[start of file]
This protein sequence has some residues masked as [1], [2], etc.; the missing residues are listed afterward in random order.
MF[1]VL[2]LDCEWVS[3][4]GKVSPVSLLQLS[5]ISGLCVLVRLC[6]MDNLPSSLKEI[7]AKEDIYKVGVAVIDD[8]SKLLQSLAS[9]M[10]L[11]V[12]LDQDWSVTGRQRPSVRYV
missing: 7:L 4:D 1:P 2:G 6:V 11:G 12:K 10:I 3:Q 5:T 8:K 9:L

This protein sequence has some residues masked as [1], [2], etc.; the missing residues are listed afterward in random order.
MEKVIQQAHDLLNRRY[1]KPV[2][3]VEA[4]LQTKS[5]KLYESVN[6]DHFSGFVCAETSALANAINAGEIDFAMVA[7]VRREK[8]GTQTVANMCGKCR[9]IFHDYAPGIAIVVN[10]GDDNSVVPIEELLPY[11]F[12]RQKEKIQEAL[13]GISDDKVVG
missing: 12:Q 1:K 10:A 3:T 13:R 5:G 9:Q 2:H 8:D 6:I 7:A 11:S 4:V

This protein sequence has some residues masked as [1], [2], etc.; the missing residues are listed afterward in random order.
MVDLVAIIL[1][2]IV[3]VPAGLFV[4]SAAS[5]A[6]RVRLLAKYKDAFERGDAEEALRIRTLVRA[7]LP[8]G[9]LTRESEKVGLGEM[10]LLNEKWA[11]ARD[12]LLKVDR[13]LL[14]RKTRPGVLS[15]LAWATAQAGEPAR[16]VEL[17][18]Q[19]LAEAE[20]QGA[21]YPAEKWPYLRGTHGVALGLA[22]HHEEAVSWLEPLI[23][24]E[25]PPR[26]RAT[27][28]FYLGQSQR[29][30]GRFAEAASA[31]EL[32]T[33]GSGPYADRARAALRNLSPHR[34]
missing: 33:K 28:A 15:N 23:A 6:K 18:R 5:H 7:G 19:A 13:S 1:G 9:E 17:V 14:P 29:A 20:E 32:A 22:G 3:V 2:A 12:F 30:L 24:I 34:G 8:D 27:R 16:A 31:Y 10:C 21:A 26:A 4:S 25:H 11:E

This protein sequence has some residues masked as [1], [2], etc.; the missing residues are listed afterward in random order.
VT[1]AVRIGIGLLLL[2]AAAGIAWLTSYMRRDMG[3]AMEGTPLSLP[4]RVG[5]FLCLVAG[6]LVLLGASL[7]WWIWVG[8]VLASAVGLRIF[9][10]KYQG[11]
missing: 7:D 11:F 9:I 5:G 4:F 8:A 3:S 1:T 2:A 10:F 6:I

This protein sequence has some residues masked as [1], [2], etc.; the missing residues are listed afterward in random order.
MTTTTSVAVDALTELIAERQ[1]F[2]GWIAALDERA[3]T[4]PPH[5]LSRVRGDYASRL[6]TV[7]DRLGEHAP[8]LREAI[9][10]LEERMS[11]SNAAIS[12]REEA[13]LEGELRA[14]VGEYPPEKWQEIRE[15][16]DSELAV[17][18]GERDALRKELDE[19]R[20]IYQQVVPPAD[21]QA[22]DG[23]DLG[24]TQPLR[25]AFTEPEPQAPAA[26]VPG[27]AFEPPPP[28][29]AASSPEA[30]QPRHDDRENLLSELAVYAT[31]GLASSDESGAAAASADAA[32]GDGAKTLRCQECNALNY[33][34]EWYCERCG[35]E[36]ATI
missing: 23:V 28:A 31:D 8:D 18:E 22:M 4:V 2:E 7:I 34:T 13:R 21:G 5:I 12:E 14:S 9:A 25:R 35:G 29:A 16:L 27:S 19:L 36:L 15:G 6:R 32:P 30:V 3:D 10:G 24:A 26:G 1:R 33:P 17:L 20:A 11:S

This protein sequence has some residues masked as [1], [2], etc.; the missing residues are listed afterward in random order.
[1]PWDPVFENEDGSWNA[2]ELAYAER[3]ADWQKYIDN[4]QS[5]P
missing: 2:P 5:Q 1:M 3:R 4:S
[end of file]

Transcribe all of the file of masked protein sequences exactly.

This protein sequence has some residues masked as [1], [2], etc.; the missing residues are listed afterward in random order.
MF[1]VL[2]LDCEWVS[3][4]GKVSPVSLLQLS[5]ISGLCVLVRLC[6]MDNLPSSLKEI[7]AKEDIYKVGVAVIDD[8]SKLLQSLAS[9]M[10]L[11]V[12]LDQDWSVTGRQRPSVRYV
missing: 7:L 4:D 1:P 2:G 6:V 11:G 12:K 10:I 3:Q 5:T 8:K 9:L

This protein sequence has some residues masked as [1], [2], etc.; the missing residues are listed afterward in random order.
MEKVIQQAHDLLNRRY[1]KPV[2][3]VEA[4]LQTKS[5]KLYESVN[6]DHFSGFVCAETSALANAINAGEIDFAMVA[7]VRREK[8]GTQTVANMCGKCR[9]IFHDYAPGIAIVVN[10]GDDNSVVPIEELLPY[11]F[12]RQKEKIQEAL[13]GISDDKVVG
missing: 12:Q 1:K 10:A 3:T 13:R 5:G 9:Q 2:H 8:D 6:I 7:A 11:S 4:V

This protein sequence has some residues masked as [1], [2], etc.; the missing residues are listed afterward in random order.
MVDLVAIIL[1][2]IV[3]VPAGLFV[4]SAAS[5]A[6]RVRLLAKYKDAFERGDAEEALRIRTLVRA[7]LP[8]G[9]LTRESEKVGLGEM[10]LLNEKWA[11]ARD[12]LLKVDR[13]LL[14]RKTRPGVLS[15]LAWATAQAGEPAR[16]VEL[17][18]Q[19]LAEAE[20]QGA[21]YPAEKWPYLRGTHGVALGLA[22]HHEEAVSWLEPLI[23][24]E[25]PPR[26]RAT[27][28]FYLGQSQR[29][30]GRFAEAASA[31]EL[32]T[33]GSGPYADRARAALRNLSPHR[34]
missing: 33:K 28:A 15:N 23:A 6:K 18:R 5:H 7:G 19:A 13:S 1:G 9:E 17:V 14:P 29:A 20:E 32:A 22:G 3:V 2:A 12:F 30:L 24:I 34:G 8:D 27:R 16:A 31:Y 10:C 21:A 26:A 4:S 25:H 11:E

This protein sequence has some residues masked as [1], [2], etc.; the missing residues are listed afterward in random order.
VT[1]AVRIGIGLLLL[2]AAAGIAWLTSYMRRDMG[3]AMEGTPLSLP[4]RVG[5]FLCLVAG[6]LVLLGASL[7]WWIWVG[8]VLASAVGLRIF[9][10]KYQG[11]
missing: 7:D 11:F 9:I 5:G 4:F 8:A 3:S 1:T 2:A 10:F 6:I

This protein sequence has some residues masked as [1], [2], etc.; the missing residues are listed afterward in random order.
MTTTTSVAVDALTELIAERQ[1]F[2]GWIAALDERA[3]T[4]PPH[5]LSRVRGDYASRL[6]TV[7]DRLGEHAP[8]LREAI[9][10]LEERMS[11]SNAAIS[12]REEA[13]LEGELRA[14]VGEYPPEKWQEIRE[15][16]DSELAV[17][18]GERDALRKELDE[19]R[20]IYQQVVPPAD[21]QA[22]DG[23]DLG[24]TQPLR[25]AFTEPEPQAPAA[26]VPG[27]AFEPPPP[28][29]AASSPEA[30]QPRHDDRENLLSELAVYAT[31]GLASSDESGAAAASADAA[32]GDGAKTLRCQECNALNY[33][34]EWYCERCG[35]E[36]ATI
missing: 23:V 28:A 31:D 8:D 18:E 22:M 4:V 2:E 7:I 34:T 13:R 21:G 5:I 12:E 14:S 9:A 25:R 35:G 29:A 16:L 27:S 19:L 36:L 15:G 6:R 32:P 30:V 3:D 10:G 24:A 26:G 1:R 33:P 17:L 20:A 11:S

This protein sequence has some residues masked as [1], [2], etc.; the missing residues are listed afterward in random order.
[1]PWDPVFENEDGSWNA[2]ELAYAER[3]ADWQKYIDN[4]QS[5]P
missing: 2:P 5:Q 1:M 3:R 4:S